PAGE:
I don’t want to leave Rwanda, but the time has come for a change. Haiti has been calling me since I last left two years ago and the longer I stay in Rwanda, the less likely it seems that I’d get back to Haiti. So I’m leaving, and going home.
My life in global health has almost always revolved around Latin America and the Caribbean. Until two years ago, I never thought that I’d work in Africa. It was too far, too exotic, too culturally different. In my head it was oppressively poor, even though Haiti is one of the five poorest countries in the world by most measures. Now, after 18 months in Uganda and Rwanda, I am coming home, taking an easy route. Since the earthquake in 2010, I knew Haiti was where I wanted to build my career and now that that goal is in sight, I feel uneasy. My biggest fear with moving to Miami and Haiti is that I’m moving to the place I’ll live the rest of my life. The move feels confining, like I am settling into a post-retirement home, the last I’ll ever own. I realize I’m not being locked in by a white picket fence, and that only the twisted people in my line of work could consider living in Miami and Haiti a boring existence, but I still feel like I’m doing what’s been preordained for my life.
Am I making the right decision to leave? The new job is far from set. We’re trying to set up a global health training program, but there are a number of financial and structural barriers. Every time I’ve met with people in Miami, they smile and say, “This looks like a worthwhile project. We’ll continue to talk about it.” They shake my hand, and I leave while they sigh and think that it’s another do-gooder project destined to fail for lack of funding.
Last month, I sent three resignation emails in one night: one each to Partners in Health, Harvard and the hospital in Rwanda. Having to put into words that I’m quitting makes me feel like, well, a quitter. “I regret to inform you that, for personal and professional reasons…” It doesn’t matter that I am making an upward career move, or going home. I am still abandoning people I’ve worked with for a long time, telling them the work that we did together wasn’t enough to keep me there.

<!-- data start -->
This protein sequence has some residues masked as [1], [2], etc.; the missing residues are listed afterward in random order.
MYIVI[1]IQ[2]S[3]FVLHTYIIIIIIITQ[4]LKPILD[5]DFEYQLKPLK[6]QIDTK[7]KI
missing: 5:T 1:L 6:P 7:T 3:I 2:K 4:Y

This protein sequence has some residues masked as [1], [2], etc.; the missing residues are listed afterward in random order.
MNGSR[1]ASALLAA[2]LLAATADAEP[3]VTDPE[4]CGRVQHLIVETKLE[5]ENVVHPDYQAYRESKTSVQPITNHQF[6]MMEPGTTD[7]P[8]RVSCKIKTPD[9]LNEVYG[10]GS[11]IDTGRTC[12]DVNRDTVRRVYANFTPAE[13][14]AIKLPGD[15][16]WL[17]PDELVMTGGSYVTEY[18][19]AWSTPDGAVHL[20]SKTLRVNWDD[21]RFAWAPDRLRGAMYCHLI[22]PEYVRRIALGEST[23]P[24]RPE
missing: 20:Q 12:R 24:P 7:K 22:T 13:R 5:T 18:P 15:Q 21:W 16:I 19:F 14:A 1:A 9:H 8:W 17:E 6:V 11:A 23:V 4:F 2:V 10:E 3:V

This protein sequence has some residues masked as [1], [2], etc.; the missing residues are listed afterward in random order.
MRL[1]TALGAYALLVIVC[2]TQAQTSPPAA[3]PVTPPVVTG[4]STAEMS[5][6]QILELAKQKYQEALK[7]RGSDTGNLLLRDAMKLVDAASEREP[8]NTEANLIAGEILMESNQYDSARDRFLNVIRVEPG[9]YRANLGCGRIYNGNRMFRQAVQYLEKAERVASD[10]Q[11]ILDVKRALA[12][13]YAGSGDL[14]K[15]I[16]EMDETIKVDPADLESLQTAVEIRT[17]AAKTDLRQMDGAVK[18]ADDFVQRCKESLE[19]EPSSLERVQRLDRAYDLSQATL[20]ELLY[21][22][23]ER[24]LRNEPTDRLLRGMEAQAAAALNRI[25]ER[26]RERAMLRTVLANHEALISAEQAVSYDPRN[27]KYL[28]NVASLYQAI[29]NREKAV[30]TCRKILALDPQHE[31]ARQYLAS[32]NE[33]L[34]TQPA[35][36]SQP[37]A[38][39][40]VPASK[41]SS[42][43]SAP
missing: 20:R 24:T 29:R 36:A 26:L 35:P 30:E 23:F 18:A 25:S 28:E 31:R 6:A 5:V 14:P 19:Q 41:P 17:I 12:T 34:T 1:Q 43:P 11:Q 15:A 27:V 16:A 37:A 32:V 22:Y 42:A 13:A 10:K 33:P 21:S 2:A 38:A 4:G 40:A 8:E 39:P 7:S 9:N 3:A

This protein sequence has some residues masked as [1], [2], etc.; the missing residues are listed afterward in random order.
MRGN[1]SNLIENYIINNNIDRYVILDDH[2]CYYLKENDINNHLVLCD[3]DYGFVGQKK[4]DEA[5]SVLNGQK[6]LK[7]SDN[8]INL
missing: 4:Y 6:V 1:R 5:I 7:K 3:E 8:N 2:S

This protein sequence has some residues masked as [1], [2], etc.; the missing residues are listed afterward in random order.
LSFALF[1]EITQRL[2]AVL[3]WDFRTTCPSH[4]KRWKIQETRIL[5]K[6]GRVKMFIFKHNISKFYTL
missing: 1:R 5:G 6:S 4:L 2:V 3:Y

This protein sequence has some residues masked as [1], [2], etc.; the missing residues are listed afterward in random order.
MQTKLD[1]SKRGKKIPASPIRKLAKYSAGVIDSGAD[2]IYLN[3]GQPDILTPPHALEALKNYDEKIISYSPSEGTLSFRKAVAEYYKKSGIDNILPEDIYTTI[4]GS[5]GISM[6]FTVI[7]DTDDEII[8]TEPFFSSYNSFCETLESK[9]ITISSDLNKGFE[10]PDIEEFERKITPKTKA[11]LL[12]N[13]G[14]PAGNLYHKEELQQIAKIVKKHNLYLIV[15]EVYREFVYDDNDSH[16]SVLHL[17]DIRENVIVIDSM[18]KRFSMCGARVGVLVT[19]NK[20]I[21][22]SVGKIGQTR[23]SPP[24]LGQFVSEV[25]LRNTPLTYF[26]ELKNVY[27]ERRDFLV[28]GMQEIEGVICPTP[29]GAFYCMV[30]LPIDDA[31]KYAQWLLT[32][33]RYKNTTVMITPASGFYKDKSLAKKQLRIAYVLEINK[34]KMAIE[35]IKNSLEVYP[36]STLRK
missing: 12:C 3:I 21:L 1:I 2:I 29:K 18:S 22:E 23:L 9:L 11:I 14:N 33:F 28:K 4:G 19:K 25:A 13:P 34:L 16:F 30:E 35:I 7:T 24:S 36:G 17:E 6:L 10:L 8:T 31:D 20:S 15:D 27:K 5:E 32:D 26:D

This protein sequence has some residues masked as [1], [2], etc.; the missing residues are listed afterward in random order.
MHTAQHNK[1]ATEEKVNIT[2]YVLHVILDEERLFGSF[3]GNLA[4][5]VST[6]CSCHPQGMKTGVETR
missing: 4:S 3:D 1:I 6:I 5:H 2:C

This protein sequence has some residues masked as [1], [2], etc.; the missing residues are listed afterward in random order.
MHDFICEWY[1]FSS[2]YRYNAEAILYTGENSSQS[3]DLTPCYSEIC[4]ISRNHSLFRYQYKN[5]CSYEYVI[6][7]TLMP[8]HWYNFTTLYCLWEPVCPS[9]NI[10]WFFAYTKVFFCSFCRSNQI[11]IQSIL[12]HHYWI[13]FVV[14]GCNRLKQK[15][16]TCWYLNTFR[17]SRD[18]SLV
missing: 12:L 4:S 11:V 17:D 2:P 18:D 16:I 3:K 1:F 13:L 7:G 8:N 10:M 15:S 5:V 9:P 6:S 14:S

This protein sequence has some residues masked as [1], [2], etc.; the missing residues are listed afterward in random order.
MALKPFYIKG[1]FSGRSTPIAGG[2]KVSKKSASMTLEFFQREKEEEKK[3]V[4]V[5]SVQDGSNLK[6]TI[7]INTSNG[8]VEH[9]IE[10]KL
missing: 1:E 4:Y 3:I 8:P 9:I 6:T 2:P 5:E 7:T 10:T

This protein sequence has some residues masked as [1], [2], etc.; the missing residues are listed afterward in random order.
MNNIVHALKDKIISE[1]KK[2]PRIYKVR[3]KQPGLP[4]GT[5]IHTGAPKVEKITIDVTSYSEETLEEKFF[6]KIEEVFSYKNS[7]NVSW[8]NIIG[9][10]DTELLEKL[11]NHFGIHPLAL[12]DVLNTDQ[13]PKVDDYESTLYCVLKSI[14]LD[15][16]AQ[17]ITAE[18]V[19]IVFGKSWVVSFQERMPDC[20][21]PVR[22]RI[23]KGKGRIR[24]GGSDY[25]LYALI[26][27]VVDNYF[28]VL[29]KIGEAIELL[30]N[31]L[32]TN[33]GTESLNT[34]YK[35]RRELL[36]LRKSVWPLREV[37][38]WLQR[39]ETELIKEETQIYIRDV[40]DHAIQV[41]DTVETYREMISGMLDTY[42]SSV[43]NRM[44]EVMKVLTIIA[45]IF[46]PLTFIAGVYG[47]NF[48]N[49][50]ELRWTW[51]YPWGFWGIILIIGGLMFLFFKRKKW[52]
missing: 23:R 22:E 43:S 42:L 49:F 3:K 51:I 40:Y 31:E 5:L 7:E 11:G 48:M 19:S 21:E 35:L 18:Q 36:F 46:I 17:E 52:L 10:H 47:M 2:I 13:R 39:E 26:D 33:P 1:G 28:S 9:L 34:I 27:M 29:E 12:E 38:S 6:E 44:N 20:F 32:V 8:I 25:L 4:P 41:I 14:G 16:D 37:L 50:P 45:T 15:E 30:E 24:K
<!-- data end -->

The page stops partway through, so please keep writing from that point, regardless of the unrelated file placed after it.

In Rwinkwavu, where I spent the night, only two people received the resignation email. As I rounded at the hospital in the morning, I continued to enjoy the simple pleasure of being a doctor. In the afternoon, I went to the headquarter office and was greeted by long faces, many faces I will probably never see again.
“I heard you’re leaving to Miami. Do you have a job yet? Are you going to be alright?” Several of my colleagues, who live in the reality of an economy with chronic, massive unemployment, were concerned about my next step and wanted to make sure I wasn’t going to wander the streets indefinitely. They were sad to see me leave but were happy I had a great job to go to. My fear of abandoning friends melted away. My Rwandan friends are accustomed to mzungus coming and going, and they understood that my time had come.
I packed up the last of my clothes from Rwinkwavu where I had lived for a year. I left behind socks with holes in them and impossibly stretched-out underwear, and gave away toothpaste and bug spray. The act of emptying a torn plastic garbage bag of clothes into a backpack for the last time choked me up as I realized that I won’t be coming back to Rwinkwavu, possibly ever.
I packed up my room in Butaro in the north of Rwanda the night before I left. Worn-out clothing that would be unusable at home was once again left behind, as were a few bottles of hot sauce and a jar of protein powder, both invaluable in the land of flavorless rice and beans.
My colleagues threw a send-off party on my last day in Rwanda, and the water works began, mostly from American colleagues. I held back my tears, as men are simply not allowed to cry in Rwanda, even at funerals. I had learned so much about medicine, policy and politics from them. They smoothed some of my rough edges, like my big mouth, and stood by me no matter the trouble. I hope that in return I hardened some of their softer spots.
The moment of goodbye that I had been dreading arrived. I decided I’ll miss the orange dust so thick in the air during the dry season that you constantly feel the grit in your teeth. I’ll miss walking toward the beacon of lights a mile away in the pitch black night, knowing that they could only be coming from my home. I’ll miss the sweaty smell of the internal medicine ward, and the 20 pairs of eyes that looked to us for help every morning when we began rounds. I may even miss the children yelling, “Mzungu! Mzungu!” as I jog by them.
On that final day a friend asked, “Are you excited to be going home?” I thought for a moment as I heard a door to the office next to us close.
“Yeah,” I paused. “Yes, I am.”
Vincent DeGennaro is an internal medicine doctor and a global public health specialist in the Department of Global Health and Social Medicine, Harvard Medical School. See his An American Doctor in Rwanda blogs.